Investigating Why the Establishment Press Hid the Truth and Played Cheerleader for Needless War

Brian Zick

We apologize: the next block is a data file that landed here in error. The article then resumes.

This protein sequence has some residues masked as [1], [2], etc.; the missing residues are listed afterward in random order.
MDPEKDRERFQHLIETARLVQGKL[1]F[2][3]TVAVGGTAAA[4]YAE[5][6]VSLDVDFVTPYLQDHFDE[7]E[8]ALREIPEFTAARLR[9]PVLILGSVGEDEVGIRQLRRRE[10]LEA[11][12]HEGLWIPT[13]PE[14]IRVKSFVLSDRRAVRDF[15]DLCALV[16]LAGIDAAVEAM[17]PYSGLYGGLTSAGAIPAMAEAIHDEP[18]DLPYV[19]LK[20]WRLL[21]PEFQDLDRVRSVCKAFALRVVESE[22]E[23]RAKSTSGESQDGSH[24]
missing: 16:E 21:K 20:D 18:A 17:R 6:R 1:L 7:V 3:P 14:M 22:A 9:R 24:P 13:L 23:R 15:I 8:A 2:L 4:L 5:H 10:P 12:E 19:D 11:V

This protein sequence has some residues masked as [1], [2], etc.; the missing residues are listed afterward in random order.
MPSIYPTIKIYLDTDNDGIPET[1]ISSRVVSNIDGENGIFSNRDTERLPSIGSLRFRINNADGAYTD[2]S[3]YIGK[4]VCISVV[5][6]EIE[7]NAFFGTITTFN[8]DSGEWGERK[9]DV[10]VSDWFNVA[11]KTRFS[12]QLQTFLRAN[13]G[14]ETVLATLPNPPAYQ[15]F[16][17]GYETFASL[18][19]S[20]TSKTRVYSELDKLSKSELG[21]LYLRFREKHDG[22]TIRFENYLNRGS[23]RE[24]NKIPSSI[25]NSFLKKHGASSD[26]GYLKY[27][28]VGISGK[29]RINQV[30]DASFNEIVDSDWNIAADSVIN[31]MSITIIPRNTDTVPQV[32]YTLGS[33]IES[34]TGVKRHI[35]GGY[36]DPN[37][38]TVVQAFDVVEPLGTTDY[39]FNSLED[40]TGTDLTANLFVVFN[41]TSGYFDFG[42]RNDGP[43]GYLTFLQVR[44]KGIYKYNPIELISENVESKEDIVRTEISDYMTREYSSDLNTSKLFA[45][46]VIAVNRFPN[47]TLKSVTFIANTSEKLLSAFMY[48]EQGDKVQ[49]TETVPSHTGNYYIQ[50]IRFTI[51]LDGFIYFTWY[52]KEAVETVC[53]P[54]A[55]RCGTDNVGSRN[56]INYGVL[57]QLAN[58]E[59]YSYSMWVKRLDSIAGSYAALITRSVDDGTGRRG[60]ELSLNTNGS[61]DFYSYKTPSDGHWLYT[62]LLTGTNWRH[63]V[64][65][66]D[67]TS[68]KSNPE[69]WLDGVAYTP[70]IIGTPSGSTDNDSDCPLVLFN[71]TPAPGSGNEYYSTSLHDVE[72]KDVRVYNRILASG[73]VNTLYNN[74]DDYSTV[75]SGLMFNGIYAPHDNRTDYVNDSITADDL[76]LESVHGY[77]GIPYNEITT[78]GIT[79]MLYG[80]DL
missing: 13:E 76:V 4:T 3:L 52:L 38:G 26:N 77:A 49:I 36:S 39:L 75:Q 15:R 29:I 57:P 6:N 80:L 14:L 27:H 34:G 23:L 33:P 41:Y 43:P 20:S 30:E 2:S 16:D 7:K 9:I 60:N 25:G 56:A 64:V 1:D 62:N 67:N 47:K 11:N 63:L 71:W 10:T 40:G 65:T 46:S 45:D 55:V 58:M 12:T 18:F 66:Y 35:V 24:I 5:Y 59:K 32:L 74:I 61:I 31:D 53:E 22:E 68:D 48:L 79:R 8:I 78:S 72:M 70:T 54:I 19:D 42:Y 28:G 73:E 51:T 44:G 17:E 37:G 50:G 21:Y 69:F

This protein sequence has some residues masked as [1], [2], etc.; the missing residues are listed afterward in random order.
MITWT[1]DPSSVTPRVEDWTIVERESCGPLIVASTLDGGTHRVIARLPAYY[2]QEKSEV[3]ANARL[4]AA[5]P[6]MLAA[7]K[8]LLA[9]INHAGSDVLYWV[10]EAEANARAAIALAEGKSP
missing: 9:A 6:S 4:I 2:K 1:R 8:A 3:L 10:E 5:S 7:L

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Gilbert Cranberg, former editorial page editor of the Des Moines Register and Tribune, has proposed an "independent and thorough inquiry of pre-war press coverage" to explain "how the U.S. press helped pave the way for war." Cranberg asks a series of specific questions about the corporate news media's cheer leading complicity in deceiving the American public, as Bush launched his war, and concludes: A team of social scientists needs to be convened to design a study and probe the gate-keepers who determined what Americans were told about the lead-up to the Iraq war. The shortcomings of Iraq coverage were not an aberration. Similar failure is a recurrent problem in times of national stress. The press was shamefully silent, for instance, when American citizens were removed from their homes and incarcerated solely because of their ancestry during World War II. Many in the press were cowed during McCarthyism’s heyday in the 1950s. Nor did the press dispute the case for the fact-challenged Gulf of Tonkin resolution that led to a greatly enlarged Vietnam war. The press response to the build-up to the Iraq war simply is the latest manifestation of an underlying and ongoing reluctance to dissent from authority and prevailing opinion when emotions run high, especially on matters of war and peace, when the country most needs a questioning, vigorous press. Cranberg might add a few questions about the news media's literally Kafkaesque "he's guilty, but we're not gonna tell anybody what the crime is" accusations against Bill and Hillary Clinton regarding Whitewater. via David Corn

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